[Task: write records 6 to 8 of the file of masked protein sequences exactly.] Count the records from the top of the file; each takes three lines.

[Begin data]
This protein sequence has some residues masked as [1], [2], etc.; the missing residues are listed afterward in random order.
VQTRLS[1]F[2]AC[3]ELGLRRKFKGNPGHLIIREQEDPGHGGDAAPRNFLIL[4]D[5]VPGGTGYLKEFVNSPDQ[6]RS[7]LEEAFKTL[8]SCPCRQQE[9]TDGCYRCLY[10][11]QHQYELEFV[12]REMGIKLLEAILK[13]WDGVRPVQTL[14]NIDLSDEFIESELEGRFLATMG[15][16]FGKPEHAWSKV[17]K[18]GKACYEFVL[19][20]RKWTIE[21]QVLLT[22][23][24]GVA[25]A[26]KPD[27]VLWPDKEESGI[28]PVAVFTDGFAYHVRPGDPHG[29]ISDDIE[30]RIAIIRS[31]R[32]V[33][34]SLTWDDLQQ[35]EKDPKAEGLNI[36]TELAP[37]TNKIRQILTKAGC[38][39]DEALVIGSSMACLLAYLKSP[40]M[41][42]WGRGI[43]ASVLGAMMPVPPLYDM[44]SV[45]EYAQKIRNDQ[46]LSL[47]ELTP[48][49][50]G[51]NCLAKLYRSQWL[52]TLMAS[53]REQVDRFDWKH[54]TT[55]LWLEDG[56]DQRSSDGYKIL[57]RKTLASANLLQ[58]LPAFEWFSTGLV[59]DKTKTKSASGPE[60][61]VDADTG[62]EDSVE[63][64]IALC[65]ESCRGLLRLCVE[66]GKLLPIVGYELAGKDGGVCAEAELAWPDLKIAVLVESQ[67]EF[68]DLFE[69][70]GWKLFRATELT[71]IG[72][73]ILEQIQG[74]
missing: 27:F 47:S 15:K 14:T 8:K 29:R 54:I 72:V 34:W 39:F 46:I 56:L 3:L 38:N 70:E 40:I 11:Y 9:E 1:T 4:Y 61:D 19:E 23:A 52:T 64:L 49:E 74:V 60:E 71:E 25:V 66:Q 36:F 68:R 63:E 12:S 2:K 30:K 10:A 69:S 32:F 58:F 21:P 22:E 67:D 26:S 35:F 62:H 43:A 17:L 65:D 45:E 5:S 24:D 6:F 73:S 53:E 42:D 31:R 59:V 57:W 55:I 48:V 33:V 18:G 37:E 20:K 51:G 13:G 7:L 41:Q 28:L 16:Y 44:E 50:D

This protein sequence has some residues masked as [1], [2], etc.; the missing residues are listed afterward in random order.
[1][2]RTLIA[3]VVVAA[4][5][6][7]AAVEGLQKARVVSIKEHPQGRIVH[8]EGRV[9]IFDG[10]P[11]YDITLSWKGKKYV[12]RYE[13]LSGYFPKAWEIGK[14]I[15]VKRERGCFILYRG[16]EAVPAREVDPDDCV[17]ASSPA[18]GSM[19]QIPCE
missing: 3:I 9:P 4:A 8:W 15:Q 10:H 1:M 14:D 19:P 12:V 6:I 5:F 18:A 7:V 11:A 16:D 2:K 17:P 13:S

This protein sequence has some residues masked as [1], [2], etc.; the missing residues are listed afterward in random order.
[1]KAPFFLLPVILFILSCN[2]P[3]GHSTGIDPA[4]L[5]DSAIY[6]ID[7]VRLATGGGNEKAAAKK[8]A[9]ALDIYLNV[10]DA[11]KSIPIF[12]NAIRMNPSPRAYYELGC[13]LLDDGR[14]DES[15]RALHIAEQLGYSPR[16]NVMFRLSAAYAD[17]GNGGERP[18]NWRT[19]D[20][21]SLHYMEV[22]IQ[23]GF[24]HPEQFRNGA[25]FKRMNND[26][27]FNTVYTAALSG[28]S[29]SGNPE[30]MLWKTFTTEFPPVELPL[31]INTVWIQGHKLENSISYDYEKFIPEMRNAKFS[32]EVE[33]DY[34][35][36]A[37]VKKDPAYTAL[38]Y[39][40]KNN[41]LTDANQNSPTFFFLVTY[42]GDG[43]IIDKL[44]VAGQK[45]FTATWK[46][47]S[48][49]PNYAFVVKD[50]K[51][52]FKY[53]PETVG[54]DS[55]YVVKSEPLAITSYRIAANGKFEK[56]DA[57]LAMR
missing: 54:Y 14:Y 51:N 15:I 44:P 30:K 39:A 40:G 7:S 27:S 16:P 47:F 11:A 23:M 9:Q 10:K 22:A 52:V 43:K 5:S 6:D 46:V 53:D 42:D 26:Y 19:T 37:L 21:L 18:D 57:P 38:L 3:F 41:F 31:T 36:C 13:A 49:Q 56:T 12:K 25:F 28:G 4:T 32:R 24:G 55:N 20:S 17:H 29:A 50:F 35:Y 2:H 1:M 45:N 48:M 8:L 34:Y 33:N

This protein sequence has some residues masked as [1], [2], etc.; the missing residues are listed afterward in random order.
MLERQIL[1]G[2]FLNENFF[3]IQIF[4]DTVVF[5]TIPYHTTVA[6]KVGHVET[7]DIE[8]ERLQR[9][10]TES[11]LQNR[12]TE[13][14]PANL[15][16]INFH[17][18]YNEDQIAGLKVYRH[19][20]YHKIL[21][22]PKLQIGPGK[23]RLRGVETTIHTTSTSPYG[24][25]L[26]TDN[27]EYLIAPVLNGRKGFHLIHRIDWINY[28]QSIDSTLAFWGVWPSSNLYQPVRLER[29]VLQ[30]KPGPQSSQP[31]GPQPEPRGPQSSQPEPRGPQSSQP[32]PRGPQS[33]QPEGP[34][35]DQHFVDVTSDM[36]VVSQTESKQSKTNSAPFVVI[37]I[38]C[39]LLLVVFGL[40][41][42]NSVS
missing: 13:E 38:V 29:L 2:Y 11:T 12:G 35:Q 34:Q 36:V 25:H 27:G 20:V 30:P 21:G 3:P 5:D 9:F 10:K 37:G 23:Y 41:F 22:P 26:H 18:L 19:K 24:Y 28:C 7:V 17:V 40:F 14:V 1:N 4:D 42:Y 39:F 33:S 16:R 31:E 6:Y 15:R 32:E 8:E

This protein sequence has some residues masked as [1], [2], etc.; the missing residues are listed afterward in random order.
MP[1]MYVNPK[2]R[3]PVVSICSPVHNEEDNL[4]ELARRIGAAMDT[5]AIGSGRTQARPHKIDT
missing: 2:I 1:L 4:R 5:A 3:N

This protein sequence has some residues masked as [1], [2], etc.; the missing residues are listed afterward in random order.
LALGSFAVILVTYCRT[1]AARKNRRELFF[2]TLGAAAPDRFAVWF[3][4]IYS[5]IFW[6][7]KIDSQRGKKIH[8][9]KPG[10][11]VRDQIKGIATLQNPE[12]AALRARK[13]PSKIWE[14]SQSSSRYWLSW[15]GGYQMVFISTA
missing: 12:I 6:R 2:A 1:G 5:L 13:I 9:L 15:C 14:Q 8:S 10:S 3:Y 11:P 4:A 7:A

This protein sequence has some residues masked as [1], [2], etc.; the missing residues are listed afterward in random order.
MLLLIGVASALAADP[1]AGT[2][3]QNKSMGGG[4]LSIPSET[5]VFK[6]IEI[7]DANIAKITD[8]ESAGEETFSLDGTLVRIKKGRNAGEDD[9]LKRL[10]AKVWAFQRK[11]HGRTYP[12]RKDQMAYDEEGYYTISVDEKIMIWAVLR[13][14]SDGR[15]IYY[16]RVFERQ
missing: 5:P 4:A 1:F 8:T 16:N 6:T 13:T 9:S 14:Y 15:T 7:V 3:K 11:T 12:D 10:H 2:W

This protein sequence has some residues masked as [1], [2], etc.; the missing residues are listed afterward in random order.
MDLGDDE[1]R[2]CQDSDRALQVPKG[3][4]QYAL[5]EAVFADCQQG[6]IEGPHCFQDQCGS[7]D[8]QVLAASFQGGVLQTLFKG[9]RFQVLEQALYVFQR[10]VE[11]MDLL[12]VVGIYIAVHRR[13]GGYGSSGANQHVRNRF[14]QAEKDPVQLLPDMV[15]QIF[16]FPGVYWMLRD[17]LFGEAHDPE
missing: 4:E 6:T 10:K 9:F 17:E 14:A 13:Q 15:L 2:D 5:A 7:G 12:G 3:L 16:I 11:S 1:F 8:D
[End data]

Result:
This protein sequence has some residues masked as [1], [2], etc.; the missing residues are listed afterward in random order.
LALGSFAVILVTYCRT[1]AARKNRRELFF[2]TLGAAAPDRFAVWF[3][4]IYS[5]IFW[6][7]KIDSQRGKKIH[8][9]KPG[10][11]VRDQIKGIATLQNPE[12]AALRARK[13]PSKIWE[14]SQSSSRYWLSW[15]GGYQMVFISTA
missing: 12:I 6:R 2:A 1:G 5:L 13:I 9:L 15:C 14:Q 8:S 10:S 3:Y 11:P 4:A 7:A

This protein sequence has some residues masked as [1], [2], etc.; the missing residues are listed afterward in random order.
MLLLIGVASALAADP[1]AGT[2][3]QNKSMGGG[4]LSIPSET[5]VFK[6]IEI[7]DANIAKITD[8]ESAGEETFSLDGTLVRIKKGRNAGEDD[9]LKRL[10]AKVWAFQRK[11]HGRTYP[12]RKDQMAYDEEGYYTISVDEKIMIWAVLR[13][14]SDGR[15]IYY[16]RVFERQ
missing: 5:P 4:A 1:F 8:T 16:N 6:T 13:T 9:S 14:Y 15:T 7:V 3:K 11:T 12:D 10:H 2:W

This protein sequence has some residues masked as [1], [2], etc.; the missing residues are listed afterward in random order.
MDLGDDE[1]R[2]CQDSDRALQVPKG[3][4]QYAL[5]EAVFADCQQG[6]IEGPHCFQDQCGS[7]D[8]QVLAASFQGGVLQTLFKG[9]RFQVLEQALYVFQR[10]VE[11]MDLL[12]VVGIYIAVHRR[13]GGYGSSGANQHVRNRF[14]QAEKDPVQLLPDMV[15]QIF[16]FPGVYWMLRD[17]LFGEAHDPE
missing: 4:E 6:T 10:K 9:F 17:E 14:A 13:Q 15:L 2:D 5:A 7:G 12:G 3:L 16:I 11:S 1:F 8:D